The good and the bad from Sunday's win in Cleveland

Posted Oct 14, 2013

There was plenty of bad football in the first half for the Lions, but the amount of good in the second half outweighed the bad in end

The Detroit Lions regrouped after failing behind 17-7 in Cleveland on Sunday and came away with huge 31-17 win on the road.

It was certainly a tale of two halves for the Lions. After being thoroughly outplayed by the Browns in the first 30 minutes, the Lions flipped the script in the second half and completely dominated the game to the tune of a 24-0 score.

There was plenty of bad football in the first half for the Lions, but the amount of good in the second half outweighed the bad in end. Detroit improves its record to 4-2 after the win with home games vs. Cincinnati and Dallas next on the docket.

Here’s a look at the good and bad from Sunday’s win.



The Lions certainly have their share of star power in Calvin Johnson, Ndamukong Suh, Reggie Bush and Matthew Stafford, but good teams get great contributions from role players, and that’s exactly what the Lions got Sunday.

Linebacker DeAndre Levy, tight end Joe Fauria, punter Sam Martin and receiver Kris Durham all had a big impact in Sunday’s win.

Consider this:

  • Fauria’s three touchdowns set a franchise single-game record for touchdown receptions by a tight end. His three touchdown grabs marked the first time a Lions tight end registered two-plus in a game since tight end David Sloan recorded two vs. Cincinnati Oct. 28, 2001.
  • Levy’s two interceptions increased his season total to a career-high four this season. Levy became the first Lions linebacker with four interceptions in a season since Jimmy Williams had five interceptions in 1989. Four interceptions tie for the fifth most in a single-season in franchise history by a linebacker.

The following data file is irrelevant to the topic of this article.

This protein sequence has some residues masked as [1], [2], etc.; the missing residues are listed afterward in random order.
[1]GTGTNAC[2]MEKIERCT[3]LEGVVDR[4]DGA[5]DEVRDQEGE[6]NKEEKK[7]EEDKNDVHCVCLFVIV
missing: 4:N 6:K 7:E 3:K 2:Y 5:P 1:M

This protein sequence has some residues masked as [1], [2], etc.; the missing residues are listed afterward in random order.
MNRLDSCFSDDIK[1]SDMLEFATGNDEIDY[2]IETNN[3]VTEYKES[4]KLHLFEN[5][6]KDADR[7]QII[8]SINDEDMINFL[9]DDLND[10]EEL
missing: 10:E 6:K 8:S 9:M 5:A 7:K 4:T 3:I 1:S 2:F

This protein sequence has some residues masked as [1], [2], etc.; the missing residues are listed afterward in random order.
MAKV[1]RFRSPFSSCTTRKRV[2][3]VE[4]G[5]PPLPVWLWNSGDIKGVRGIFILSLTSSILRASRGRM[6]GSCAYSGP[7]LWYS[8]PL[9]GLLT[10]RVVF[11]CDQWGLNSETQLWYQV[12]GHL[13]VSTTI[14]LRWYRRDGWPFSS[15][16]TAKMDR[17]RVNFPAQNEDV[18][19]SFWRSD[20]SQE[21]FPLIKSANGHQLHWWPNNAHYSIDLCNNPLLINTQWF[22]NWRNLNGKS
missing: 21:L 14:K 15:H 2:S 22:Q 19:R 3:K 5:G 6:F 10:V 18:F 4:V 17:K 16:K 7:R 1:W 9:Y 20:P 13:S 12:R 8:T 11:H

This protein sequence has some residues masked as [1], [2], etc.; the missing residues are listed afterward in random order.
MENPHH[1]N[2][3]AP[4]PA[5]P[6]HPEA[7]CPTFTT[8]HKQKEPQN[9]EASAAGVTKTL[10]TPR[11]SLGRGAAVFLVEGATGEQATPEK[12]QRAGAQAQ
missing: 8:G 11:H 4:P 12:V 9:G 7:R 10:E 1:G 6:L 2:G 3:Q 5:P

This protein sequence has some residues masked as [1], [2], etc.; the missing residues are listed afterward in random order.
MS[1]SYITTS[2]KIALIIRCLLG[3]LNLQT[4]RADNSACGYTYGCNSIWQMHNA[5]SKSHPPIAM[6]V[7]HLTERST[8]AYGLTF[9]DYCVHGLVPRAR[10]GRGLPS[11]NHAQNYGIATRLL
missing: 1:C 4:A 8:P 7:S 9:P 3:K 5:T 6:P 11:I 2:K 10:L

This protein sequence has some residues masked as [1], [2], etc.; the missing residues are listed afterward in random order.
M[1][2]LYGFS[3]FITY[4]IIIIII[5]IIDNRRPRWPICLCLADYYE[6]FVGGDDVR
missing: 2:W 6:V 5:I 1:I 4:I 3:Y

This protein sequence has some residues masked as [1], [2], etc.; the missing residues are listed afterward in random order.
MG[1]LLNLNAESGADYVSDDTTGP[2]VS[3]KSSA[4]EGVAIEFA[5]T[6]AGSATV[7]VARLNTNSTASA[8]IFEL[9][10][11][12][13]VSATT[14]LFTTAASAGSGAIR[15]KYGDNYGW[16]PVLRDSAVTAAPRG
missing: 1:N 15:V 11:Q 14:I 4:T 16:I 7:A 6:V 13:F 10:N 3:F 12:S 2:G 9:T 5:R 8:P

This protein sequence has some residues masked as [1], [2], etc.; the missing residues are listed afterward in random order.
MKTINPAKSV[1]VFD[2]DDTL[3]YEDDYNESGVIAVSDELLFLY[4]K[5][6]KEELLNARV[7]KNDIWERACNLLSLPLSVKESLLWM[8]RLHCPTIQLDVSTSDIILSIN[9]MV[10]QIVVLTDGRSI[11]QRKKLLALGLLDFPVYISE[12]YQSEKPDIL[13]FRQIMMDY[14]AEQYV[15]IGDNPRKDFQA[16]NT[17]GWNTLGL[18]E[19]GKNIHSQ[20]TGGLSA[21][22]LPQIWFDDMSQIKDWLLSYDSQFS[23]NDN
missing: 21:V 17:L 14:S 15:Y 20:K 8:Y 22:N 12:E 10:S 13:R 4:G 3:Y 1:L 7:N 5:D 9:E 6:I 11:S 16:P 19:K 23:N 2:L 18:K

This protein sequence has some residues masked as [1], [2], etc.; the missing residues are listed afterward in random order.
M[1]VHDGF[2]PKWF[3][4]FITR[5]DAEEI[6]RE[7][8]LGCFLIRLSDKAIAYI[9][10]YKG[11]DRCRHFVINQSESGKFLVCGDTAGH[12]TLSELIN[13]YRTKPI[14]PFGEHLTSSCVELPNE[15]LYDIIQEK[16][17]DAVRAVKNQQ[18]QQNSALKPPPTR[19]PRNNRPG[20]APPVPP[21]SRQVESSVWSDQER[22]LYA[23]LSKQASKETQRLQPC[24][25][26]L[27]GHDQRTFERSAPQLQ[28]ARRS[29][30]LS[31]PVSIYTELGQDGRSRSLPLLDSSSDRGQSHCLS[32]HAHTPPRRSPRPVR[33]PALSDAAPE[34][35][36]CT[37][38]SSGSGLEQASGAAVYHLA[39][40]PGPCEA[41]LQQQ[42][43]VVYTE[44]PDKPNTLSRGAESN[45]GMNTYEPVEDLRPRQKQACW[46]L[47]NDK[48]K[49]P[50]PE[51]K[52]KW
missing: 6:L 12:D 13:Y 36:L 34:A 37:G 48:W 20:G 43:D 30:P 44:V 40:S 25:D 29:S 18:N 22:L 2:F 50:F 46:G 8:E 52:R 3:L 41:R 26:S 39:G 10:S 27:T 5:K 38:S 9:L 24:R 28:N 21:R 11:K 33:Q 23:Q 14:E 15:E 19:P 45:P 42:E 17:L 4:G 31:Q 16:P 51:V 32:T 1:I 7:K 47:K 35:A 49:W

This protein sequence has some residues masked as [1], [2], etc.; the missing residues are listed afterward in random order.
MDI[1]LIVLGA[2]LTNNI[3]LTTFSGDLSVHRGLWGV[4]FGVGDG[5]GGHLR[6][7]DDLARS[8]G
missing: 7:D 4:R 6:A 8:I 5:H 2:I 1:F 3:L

• Martin is the first Lions punter to record five-plus punts, 47.0-plus net average, three-plus punts inside the 20 and no touchbacks in a game since net punting became an official statistic in 1976.
  • Durham set career highs with eight catches and 83 yards in Cleveland. In fact, his eight receptions match his total from the previous five games combined.


It was questionable if Johnson would play or not with that sore right knee. He was active, and though he only had three catches for 25 yards, he impacted the game.

He played 38 total snaps, with the majority coming in the second half. All three of Fauria’s touchdowns came with Johnson on the field and 121 of Bush’s 135 total yards came in the second half, when Johnson played a majority of his snaps.


Speaking of Bush, he amassed 135 total yards, which gives him at least 135 in three of the four games he started and finished this year.

He averaged 4.6 yards per carry on 17 attempts as the Lions rushing attack racked up 118 total yards on the ground.

Bush is averaging 127.4 yards per game this season, which is exactly what the Lions envisioned when they made him a Day 1 free-agent target.



It’s been an issue all year, but particularly in the first half of Sunday’s game. Drops are a debatable statistic, but I counted five in the first half and six for the game.

The Lions entered the game dropping 11.3 percent of Stafford’s passes and were third in the NFL with 16 total, according to Stats, LLC.

Drops are a part of the game, but the Lions have to find a way to limit them moving forward, especially the drive killers on third down.


The Lions gave up a 45-yard run on an end-around to receiver Travis Benjamin.

Through six games, they’ve given up four runs of 40-plus yards this year, which are the most in the NFL. No other team in the league has given up more than two.

They've also given up four passing plays of 40 yards, which are the seventh-most in the NFL.


The Lions punt return unit was flagged twice in the game for holding, which cost them a total of 27 yards in field position.

For the year, the Lions are tied with Kansas City and St. Louis for the league lead with five holding penalties by their punt teams.

The Lions have been very good covering kicks this year, but their return units, especially the punt-return unit, can’t seem to get out of it’s own way.